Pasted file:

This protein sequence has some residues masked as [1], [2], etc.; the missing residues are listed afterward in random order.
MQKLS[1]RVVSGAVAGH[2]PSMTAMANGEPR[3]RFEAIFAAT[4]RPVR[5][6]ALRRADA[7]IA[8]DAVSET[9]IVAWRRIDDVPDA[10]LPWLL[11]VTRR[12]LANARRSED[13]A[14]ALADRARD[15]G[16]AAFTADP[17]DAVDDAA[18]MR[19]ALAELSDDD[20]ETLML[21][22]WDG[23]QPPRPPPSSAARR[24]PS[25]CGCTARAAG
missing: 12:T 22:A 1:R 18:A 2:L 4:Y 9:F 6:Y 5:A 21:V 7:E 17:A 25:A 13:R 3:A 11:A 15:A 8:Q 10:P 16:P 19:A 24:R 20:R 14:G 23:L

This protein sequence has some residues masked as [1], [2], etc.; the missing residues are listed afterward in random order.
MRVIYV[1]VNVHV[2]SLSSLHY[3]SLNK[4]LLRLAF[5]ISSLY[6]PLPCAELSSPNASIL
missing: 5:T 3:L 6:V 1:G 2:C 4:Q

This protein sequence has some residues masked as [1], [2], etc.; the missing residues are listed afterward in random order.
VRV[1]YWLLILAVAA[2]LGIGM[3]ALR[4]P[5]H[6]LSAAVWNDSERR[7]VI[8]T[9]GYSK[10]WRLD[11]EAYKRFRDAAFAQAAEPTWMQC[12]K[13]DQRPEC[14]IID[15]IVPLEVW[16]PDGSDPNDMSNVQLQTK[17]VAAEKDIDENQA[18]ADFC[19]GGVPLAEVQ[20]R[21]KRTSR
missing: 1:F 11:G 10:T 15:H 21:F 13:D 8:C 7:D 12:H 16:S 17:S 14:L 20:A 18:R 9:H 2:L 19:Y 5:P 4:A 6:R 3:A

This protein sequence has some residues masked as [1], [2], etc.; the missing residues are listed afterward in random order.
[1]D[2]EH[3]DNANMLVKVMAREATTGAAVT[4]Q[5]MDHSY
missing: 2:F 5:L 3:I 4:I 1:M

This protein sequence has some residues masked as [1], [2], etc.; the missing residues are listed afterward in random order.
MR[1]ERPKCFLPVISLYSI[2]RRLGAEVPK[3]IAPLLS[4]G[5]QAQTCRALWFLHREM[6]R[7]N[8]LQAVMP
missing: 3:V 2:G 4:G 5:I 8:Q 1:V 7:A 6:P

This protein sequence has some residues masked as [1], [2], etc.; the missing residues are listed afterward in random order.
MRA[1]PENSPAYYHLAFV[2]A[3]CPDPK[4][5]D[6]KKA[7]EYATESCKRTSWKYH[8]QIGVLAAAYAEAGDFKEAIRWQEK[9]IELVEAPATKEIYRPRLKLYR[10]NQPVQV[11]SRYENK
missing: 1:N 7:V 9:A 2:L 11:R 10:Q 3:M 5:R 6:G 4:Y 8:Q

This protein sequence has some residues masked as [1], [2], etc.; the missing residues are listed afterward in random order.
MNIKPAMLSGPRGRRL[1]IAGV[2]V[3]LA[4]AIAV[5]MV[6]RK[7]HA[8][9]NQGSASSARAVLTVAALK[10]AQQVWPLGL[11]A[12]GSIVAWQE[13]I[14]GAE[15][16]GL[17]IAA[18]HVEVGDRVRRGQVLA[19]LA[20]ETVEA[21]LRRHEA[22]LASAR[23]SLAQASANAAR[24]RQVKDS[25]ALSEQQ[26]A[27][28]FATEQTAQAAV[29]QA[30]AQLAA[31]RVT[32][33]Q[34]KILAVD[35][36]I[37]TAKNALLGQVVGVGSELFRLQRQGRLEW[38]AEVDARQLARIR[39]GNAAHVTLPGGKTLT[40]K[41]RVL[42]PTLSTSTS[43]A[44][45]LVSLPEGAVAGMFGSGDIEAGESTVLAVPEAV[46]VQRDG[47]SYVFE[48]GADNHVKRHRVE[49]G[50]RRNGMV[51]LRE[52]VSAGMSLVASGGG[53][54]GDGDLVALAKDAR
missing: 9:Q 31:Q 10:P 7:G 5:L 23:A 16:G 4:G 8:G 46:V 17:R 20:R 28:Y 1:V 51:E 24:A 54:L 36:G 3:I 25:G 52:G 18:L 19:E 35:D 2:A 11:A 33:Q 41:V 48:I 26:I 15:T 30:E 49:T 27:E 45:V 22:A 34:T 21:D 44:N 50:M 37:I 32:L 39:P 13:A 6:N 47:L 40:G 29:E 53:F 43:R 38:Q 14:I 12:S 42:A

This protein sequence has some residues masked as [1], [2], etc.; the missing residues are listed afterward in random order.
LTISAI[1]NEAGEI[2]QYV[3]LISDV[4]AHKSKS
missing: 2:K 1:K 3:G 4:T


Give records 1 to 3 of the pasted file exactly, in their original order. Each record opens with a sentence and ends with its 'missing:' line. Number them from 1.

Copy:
This protein sequence has some residues masked as [1], [2], etc.; the missing residues are listed afterward in random order.
MQKLS[1]RVVSGAVAGH[2]PSMTAMANGEPR[3]RFEAIFAAT[4]RPVR[5][6]ALRRADA[7]IA[8]DAVSET[9]IVAWRRIDDVPDA[10]LPWLL[11]VTRR[12]LANARRSED[13]A[14]ALADRARD[15]G[16]AAFTADP[17]DAVDDAA[18]MR[19]ALAELSDDD[20]ETLML[21][22]WDG[23]QPPRPPPSSAARR[24]PS[25]CGCTARAAG
missing: 12:T 22:A 1:R 18:A 2:L 4:Y 9:F 6:Y 5:A 21:V 7:E 17:A 25:A 13:R 3:A 11:A 15:A 8:Q 10:P 16:P 19:A 24:R 20:R 14:G 23:L

This protein sequence has some residues masked as [1], [2], etc.; the missing residues are listed afterward in random order.
MRVIYV[1]VNVHV[2]SLSSLHY[3]SLNK[4]LLRLAF[5]ISSLY[6]PLPCAELSSPNASIL
missing: 5:T 3:L 6:V 1:G 2:C 4:Q

This protein sequence has some residues masked as [1], [2], etc.; the missing residues are listed afterward in random order.
VRV[1]YWLLILAVAA[2]LGIGM[3]ALR[4]P[5]H[6]LSAAVWNDSERR[7]VI[8]T[9]GYSK[10]WRLD[11]EAYKRFRDAAFAQAAEPTWMQC[12]K[13]DQRPEC[14]IID[15]IVPLEVW[16]PDGSDPNDMSNVQLQTK[17]VAAEKDIDENQA[18]ADFC[19]GGVPLAEVQ[20]R[21]KRTSR
missing: 1:F 11:G 10:T 15:H 21:F 13:D 8:C 7:D 12:H 16:S 17:S 14:L 20:A 18:R 9:H 2:L 19:Y 5:P 4:A 6:R 3:A